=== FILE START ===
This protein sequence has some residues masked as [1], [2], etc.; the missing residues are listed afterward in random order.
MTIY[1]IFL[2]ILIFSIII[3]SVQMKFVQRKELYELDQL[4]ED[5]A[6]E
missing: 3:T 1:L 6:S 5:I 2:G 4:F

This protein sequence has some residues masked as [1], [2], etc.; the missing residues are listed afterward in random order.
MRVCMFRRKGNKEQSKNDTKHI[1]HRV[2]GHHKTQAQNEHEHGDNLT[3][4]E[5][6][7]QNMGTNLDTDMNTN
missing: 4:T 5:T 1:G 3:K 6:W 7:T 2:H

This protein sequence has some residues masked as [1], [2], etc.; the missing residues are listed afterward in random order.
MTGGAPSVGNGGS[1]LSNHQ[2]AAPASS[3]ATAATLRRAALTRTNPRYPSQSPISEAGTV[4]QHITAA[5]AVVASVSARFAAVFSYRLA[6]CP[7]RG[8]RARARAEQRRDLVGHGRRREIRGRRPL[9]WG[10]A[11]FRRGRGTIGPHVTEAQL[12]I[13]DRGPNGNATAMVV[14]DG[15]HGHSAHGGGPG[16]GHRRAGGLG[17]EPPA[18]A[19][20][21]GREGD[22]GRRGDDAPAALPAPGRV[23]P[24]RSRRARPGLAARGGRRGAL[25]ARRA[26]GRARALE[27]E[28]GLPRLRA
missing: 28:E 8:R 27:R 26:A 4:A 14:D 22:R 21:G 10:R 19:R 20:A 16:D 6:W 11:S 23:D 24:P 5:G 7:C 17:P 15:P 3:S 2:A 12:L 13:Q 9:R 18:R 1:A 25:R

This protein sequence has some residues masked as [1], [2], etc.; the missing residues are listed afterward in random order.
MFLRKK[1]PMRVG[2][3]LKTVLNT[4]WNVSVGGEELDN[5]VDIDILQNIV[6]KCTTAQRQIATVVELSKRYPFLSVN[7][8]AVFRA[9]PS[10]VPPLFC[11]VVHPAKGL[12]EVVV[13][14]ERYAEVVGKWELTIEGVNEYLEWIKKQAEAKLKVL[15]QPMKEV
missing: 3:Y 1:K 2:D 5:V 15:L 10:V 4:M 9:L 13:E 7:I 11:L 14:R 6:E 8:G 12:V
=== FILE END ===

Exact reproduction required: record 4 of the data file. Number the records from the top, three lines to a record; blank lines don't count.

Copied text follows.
This protein sequence has some residues masked as [1], [2], etc.; the missing residues are listed afterward in random order.
MFLRKK[1]PMRVG[2][3]LKTVLNT[4]WNVSVGGEELDN[5]VDIDILQNIV[6]KCTTAQRQIATVVELSKRYPFLSVN[7][8]AVFRA[9]PS[10]VPPLFC[11]VVHPAKGL[12]EVVV[13][14]ERYAEVVGKWELTIEGVNEYLEWIKKQAEAKLKVL[15]QPMKEV
missing: 3:Y 1:K 2:D 5:V 15:L 10:V 4:M 9:L 13:E 7:I 11:L 14:R 6:E 8:G 12:V